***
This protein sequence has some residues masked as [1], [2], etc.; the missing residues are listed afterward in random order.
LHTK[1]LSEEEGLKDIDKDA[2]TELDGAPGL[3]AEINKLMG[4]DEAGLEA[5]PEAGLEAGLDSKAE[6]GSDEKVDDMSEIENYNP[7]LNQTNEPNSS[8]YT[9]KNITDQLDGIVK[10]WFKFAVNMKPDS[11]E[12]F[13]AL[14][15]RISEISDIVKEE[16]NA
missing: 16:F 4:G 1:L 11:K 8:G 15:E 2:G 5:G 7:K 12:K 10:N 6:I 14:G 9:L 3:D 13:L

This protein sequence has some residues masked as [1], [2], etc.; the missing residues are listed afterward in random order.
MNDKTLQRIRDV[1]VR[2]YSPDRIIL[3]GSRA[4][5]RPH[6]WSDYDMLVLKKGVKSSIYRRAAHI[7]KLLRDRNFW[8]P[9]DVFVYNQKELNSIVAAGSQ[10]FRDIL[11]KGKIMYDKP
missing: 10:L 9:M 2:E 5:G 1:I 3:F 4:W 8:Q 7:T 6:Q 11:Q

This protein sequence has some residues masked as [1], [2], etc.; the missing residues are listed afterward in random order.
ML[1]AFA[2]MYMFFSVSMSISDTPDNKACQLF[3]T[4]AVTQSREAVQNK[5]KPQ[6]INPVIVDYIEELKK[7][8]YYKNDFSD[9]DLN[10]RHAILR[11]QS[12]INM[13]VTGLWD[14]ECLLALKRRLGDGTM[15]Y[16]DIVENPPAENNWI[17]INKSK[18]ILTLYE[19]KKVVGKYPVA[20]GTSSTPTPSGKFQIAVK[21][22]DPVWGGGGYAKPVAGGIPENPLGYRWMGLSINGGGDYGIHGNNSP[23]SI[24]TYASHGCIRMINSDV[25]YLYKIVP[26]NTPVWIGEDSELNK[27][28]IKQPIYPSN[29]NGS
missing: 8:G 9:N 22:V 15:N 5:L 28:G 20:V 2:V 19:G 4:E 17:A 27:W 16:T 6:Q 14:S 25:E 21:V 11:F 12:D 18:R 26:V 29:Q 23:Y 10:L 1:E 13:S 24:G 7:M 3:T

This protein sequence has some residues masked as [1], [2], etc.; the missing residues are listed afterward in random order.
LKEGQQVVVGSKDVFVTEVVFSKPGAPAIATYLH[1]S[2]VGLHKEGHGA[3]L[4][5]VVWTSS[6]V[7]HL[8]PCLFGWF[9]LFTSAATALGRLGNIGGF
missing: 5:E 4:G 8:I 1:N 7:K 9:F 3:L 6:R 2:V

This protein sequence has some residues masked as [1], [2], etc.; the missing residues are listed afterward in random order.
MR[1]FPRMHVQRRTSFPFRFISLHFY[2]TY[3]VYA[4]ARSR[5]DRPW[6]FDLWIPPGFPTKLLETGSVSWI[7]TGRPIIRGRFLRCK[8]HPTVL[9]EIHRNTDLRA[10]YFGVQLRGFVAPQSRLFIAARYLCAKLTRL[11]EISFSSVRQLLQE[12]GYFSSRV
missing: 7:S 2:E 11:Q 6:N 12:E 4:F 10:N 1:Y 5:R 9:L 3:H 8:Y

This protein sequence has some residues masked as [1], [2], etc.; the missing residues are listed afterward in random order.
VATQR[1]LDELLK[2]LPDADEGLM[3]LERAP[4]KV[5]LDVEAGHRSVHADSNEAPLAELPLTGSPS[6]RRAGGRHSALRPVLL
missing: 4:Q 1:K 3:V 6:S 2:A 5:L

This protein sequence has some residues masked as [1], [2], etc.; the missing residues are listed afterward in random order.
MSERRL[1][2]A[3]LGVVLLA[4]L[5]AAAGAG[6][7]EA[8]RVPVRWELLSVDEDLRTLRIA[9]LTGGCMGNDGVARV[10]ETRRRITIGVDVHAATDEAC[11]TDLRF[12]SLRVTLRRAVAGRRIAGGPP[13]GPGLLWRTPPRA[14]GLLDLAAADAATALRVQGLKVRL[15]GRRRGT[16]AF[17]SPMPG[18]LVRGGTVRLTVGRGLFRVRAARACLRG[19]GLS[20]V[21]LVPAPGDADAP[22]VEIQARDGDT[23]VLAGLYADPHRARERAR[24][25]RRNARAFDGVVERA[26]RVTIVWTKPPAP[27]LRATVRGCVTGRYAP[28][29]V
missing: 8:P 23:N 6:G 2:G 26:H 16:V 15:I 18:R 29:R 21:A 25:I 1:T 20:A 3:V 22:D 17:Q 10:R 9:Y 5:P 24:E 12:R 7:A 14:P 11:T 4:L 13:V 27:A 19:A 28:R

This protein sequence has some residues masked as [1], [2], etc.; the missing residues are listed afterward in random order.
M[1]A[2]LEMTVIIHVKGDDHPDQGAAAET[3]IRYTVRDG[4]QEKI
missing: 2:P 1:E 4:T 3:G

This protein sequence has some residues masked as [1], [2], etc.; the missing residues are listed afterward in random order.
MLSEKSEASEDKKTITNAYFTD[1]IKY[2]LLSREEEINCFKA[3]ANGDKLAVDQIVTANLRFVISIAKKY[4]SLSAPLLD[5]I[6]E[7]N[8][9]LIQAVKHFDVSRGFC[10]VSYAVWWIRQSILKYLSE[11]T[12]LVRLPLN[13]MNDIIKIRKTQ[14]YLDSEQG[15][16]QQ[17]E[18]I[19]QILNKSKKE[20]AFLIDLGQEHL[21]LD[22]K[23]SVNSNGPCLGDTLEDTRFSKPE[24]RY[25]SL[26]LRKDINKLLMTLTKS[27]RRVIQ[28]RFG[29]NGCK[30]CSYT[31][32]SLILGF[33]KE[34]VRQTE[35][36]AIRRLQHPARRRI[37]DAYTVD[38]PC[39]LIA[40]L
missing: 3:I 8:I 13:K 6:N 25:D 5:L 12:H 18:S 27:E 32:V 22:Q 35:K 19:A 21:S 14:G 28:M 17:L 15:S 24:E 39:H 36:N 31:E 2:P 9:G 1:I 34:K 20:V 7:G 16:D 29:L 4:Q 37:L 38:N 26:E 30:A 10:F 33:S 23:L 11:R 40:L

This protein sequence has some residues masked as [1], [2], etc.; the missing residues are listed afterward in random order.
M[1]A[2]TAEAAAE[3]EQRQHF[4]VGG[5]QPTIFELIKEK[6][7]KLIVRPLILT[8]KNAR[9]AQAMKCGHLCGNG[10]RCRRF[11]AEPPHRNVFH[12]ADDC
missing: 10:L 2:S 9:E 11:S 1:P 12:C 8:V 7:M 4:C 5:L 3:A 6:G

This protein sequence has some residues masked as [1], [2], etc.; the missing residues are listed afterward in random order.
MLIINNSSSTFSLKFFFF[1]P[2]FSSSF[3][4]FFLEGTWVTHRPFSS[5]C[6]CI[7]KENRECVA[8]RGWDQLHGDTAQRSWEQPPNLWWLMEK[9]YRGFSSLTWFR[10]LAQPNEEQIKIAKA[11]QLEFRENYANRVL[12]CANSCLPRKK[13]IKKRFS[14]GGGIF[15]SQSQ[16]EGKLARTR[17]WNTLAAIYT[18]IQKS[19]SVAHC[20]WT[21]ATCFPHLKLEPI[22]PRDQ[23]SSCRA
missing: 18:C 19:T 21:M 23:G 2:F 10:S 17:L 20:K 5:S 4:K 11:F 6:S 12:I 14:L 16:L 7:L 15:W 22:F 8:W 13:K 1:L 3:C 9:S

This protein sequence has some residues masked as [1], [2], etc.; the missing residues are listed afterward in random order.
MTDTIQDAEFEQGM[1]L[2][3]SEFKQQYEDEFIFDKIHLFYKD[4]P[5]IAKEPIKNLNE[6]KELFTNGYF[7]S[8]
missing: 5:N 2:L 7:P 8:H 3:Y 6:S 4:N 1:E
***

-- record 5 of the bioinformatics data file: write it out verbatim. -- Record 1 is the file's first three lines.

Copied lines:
This protein sequence has some residues masked as [1], [2], etc.; the missing residues are listed afterward in random order.
MR[1]FPRMHVQRRTSFPFRFISLHFY[2]TY[3]VYA[4]ARSR[5]DRPW[6]FDLWIPPGFPTKLLETGSVSWI[7]TGRPIIRGRFLRCK[8]HPTVL[9]EIHRNTDLRA[10]YFGVQLRGFVAPQSRLFIAARYLCAKLTRL[11]EISFSSVRQLLQE[12]GYFSSRV
missing: 7:S 2:E 11:Q 6:N 12:E 4:F 10:N 1:Y 5:R 9:L 3:H 8:Y